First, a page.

A commentary in Sunday’s Milwaukee Journal celebrates the 100 year relationship between Marquette University and what is now named the Medical College of Wisconsin. The essay was co-authored by John R. Raymond, Sr., M.D., president and chief executive officer of the Medical College of Wisconsin, and Father Scott R. Pilarz, SJ, president of Marquette University.
Dr. Sally Rockey, NIH Deputy Director for Extramural Research, has followed up her recent blog post on fiscal year 2012 success rates with an update of an earlier blog post on how paylines, percentiles and success rates relate to one another.
An article in Saturday’s Baltimore Sun reported that while the litigation over human Embryonic Stem Cell (hESC) research might be over, ongoing research funding concerns may limit research progress in the field.
The American Medical Association (AMA) has announced a Request for Proposals (RFP) from MD-granting medical schools in the U.S. for innovative projects that support the significant redesign of undergraduate medical education. The aim of this funding opportunity is “to alter the course of medical education through bold, rigorously evaluated innovations that align medical student training with the evolving needs of patients, communities and the rapidly changing health care environment.” The AMA is committing $10 million over the next five years to partner with medical schools and support their efforts to accelerate change in medical education. A mandatory Letter of Intent is due February 15.
Jim Burkhart, who has been named the new CEO of Tampa General Hospital, was interviewed in Sunday’s Tampa Bay Times. He discussed the hospital’s relationship with the University of South Florida College of Medicine.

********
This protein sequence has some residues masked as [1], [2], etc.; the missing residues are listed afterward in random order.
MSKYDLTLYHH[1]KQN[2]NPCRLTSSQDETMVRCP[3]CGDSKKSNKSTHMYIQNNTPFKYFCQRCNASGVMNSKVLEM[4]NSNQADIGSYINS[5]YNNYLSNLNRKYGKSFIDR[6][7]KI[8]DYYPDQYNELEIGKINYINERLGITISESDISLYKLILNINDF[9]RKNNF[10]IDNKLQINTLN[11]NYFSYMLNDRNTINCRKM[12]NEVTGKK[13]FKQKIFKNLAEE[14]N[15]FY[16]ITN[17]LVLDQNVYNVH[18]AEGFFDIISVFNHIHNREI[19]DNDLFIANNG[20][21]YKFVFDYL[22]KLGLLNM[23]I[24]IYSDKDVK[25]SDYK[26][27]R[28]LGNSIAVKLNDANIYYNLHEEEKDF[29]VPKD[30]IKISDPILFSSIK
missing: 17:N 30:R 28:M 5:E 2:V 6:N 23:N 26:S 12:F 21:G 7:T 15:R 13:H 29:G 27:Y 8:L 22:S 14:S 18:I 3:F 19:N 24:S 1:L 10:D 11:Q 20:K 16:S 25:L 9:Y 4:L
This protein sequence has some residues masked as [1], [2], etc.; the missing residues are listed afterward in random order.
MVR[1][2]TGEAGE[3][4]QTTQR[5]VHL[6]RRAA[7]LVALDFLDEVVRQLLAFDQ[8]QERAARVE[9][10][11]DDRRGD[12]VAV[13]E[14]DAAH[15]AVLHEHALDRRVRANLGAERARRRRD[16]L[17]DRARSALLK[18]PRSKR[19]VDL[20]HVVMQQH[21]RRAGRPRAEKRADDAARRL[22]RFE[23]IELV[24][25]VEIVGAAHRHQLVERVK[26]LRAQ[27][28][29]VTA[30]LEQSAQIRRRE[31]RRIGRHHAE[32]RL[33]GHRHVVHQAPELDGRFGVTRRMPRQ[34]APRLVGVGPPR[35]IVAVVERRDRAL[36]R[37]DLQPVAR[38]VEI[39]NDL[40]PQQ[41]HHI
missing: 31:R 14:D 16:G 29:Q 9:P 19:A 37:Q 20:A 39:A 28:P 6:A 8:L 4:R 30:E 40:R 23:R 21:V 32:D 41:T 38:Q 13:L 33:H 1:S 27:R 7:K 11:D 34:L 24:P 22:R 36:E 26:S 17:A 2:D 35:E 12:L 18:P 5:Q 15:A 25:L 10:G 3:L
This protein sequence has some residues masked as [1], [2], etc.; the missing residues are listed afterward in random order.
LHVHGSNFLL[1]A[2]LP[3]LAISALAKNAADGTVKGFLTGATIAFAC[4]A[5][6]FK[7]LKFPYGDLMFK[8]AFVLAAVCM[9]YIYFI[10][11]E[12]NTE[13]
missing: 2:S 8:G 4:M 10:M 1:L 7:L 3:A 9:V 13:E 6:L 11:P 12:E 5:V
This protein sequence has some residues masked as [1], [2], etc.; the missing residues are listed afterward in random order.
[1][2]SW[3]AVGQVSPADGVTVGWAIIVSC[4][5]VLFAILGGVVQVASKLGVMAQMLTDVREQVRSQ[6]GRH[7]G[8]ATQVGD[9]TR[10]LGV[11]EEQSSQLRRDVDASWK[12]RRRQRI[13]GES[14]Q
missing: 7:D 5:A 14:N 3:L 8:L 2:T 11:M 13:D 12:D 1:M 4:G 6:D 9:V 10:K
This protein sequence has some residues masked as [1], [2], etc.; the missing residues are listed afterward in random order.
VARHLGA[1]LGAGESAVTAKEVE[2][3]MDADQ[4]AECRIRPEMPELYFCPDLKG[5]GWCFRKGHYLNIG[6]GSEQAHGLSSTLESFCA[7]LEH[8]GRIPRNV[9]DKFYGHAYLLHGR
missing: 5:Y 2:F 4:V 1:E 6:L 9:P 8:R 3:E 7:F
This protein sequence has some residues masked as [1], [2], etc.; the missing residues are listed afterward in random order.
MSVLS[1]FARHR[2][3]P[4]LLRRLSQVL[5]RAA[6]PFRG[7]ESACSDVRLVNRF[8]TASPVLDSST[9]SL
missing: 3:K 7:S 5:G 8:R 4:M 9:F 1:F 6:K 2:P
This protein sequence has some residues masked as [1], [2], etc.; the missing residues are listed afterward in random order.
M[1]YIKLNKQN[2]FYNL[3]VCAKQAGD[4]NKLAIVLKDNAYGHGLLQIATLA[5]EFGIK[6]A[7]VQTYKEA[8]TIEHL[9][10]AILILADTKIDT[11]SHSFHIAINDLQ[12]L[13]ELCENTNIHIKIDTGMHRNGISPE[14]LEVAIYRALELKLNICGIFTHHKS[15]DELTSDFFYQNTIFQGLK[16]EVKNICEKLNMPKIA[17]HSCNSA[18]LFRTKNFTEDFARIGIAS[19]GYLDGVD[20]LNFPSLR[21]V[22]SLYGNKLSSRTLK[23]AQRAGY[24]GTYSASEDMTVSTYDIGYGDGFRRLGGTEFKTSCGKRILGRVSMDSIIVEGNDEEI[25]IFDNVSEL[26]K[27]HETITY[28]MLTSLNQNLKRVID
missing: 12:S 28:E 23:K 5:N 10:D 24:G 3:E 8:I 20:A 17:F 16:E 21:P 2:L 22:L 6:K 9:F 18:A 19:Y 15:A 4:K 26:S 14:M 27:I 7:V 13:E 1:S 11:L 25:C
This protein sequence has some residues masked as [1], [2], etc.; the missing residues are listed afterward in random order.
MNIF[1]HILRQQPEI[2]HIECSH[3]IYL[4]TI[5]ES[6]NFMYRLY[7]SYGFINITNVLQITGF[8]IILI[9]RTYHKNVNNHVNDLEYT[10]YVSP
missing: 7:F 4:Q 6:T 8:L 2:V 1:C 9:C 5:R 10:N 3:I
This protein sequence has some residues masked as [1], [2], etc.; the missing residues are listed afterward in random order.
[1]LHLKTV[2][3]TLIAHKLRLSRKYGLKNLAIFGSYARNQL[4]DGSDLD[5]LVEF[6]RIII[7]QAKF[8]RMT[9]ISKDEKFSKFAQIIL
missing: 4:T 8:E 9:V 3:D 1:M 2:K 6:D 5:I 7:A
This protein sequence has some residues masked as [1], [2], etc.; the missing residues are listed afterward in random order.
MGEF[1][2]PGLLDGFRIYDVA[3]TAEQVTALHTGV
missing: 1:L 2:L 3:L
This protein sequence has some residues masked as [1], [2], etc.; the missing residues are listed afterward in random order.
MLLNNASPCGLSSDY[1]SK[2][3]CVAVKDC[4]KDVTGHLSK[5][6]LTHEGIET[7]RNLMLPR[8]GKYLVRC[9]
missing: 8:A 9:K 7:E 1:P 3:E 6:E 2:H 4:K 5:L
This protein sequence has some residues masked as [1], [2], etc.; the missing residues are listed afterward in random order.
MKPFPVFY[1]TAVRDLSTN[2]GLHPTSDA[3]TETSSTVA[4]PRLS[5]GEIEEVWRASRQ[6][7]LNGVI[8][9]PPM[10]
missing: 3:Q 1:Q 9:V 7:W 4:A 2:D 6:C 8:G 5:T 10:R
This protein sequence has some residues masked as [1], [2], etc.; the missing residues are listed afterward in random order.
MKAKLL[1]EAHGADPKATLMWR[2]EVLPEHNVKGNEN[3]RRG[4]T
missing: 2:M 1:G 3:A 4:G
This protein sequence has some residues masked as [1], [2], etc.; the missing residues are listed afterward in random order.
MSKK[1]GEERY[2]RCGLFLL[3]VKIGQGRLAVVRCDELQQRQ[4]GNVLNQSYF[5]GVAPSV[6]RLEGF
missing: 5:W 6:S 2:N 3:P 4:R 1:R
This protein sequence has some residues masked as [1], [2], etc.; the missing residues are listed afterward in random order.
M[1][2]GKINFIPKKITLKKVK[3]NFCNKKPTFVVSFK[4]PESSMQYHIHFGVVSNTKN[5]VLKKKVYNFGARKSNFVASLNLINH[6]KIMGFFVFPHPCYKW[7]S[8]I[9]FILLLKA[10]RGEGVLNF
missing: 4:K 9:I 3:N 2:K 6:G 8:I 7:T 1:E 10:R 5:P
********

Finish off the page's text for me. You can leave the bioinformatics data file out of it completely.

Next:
The LA Times on Sunday reported on the increasing number of prizes incentivizing selected areas of scientific research. The article reported that the White House Office of Science and Technology Policy reported that “more than 45 government agencies have placed more than 225 prizes into play…”
A group of public health school deans has written to President Obama condemning the CIA’s use of a fictional vaccination campaign to gather information about the whereabouts of Osama Bin Laden. The deans wrote, “…contaminating humanitarian and public health programs with covert activities threatens the present participants and future potential of much of what we undertake internationally to improve health and provide humanitarian assistance. As public health academic leaders, we hereby urge you to assure the public that this type of practice will not be repeated.”
Dr. Howard Markel, the director of the Center for the History of Medicine and the George E. Wantz Distinguished Professor of the History of Medicine at the University of Michigan, has a new blog on the PBS web site highlighting “the anniversary of a momentous event that continues to shape modern medicine.” In a posting on Friday, Dr. Markel discussed “How a Boy Became the First to Beat Back Diabetes.”